Two weeks ago, Lyssa Hall, Senior Landscape Architect for Parks Development at Parks and Recreation told me about the Final Report on Greening America’s Capitals: Lower Grand Avenue, Phoenix (PDF).

The report provides short, mid and long term strategies for the redevelopment of Lower Grand Avenue into a vibrant corridor.

Here is a major development: it mentions a possible street car or trolley in the future. That is a HUGE win for the Grand Avenue Rail Project (GARP) which I wrote about a few weeks ago as being in danger of losing its Phoenix support when a neighboring city received a proposal to take our trollies and add them to their local museum.

The mention of the possible trolley in the Greening on Lower Grand report is not an endorsement by the city, but I believe that the city needs to get behind this economic development project.

I joined the non-profit Grand Avenue Rail Project (GARP) board shortly after it was first proposed and we are working to get recognition of what a great return on investment this represents. If funded, it would mean that you could ride the modern light rail in from the burbs, jump on the old Trolley and visit all the galleries and sites that will inevitably populate Grand Ave.

But, it is less about transportation than it is about what happens when you have a feature like this in an area like Grand. If you look at the buildings along Grand, most of them were built when Grand was THE shopping street in Phoenix. They are close to the road, the sidewalks are wide. Basically, the architectural environment is in place for new businesses to spring up. Behind those buildings are hundreds of old bungalows that have been largely neglected. A project like this will encourage historic renovation with the fervor that we saw around the light rail line recently.

That represents more dollars in the local economy, new businesses and higher value homes. All from a 1.5 mile trolley line.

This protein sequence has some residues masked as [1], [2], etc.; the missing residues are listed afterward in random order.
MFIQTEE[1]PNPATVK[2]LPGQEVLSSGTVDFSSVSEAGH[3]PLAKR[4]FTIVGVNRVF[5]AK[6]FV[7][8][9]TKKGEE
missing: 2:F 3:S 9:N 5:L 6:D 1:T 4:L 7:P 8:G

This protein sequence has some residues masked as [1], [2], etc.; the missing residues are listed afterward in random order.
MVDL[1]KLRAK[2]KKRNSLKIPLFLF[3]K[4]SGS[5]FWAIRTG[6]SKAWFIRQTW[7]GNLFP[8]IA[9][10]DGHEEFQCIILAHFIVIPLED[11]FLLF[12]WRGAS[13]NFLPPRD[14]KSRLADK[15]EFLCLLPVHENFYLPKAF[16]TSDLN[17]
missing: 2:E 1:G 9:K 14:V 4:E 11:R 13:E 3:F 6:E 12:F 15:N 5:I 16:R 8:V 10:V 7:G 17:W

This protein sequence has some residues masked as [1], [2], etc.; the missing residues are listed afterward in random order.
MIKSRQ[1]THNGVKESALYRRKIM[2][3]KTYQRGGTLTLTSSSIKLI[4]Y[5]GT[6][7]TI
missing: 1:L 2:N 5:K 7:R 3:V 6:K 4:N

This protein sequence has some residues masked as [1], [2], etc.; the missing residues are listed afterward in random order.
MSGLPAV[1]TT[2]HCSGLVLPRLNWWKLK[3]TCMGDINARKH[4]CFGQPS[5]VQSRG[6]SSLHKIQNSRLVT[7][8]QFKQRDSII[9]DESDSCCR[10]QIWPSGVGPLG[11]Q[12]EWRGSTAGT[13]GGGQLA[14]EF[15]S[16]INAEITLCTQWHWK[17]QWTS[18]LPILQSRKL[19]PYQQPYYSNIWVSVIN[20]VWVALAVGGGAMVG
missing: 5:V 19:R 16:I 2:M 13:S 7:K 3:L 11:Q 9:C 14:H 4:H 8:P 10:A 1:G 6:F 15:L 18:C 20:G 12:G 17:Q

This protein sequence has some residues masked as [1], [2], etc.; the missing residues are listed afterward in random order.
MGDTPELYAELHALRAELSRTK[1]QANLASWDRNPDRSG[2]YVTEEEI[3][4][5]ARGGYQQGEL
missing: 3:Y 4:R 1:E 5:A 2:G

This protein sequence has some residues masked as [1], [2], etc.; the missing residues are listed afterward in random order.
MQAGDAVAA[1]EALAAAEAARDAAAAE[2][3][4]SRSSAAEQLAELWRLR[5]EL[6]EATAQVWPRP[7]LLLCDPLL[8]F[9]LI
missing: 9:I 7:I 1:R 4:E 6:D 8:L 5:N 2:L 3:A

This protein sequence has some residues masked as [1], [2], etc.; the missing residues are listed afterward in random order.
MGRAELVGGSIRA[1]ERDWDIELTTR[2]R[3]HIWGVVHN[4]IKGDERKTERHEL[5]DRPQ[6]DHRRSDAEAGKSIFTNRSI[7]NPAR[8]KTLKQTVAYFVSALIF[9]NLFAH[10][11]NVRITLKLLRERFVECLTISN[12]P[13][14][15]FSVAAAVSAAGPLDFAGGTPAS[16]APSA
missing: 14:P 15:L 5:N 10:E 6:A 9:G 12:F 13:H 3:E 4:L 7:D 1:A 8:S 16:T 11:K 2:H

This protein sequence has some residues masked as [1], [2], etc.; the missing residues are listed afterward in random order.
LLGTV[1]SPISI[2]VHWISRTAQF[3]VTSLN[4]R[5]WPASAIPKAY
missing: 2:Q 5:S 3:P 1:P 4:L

And, who knows? That short trolley line could eventually make its way all the way around downtown. This is just a start.

Now, that’s economic development.

Now, as for the process:

It is the Parks and Recreation Department’s mission to be the best Parks Development Division in the nation. To this end, public meetings “community design workshops” were held over three days in Feb and March, put on by the Grand Avenue Merchant Association (GAMA) and the U.S. Environmental Protection Agency. The result of those meetings was finalized on September 10 by the Environmental Protection Agency and can be found in this Final Report:

The Streets Transportation Department will be presenting the findings from the workshop and report at the Parks, Arts, Families and Seniors Subcommittee on Oct 9th at 10am in Phoenix City Hall, assemble room A. If you are unable to attend the subcommittee meeting, they will be televised and archived for viewing.  

The estimated cost to build the trolley infrastructure, outfit a new museum on grand and operate the system: $10 million. I’ve heard transportation planners say $50. I think that is high for 150 year old technology.

Regardless, believe that the resulting new home sales, infill development and business starts along grand will be worth ten times that. Please contact your city councilmen and let them know that you support the Grand Avenue Rail Project.

Written by phxAdmin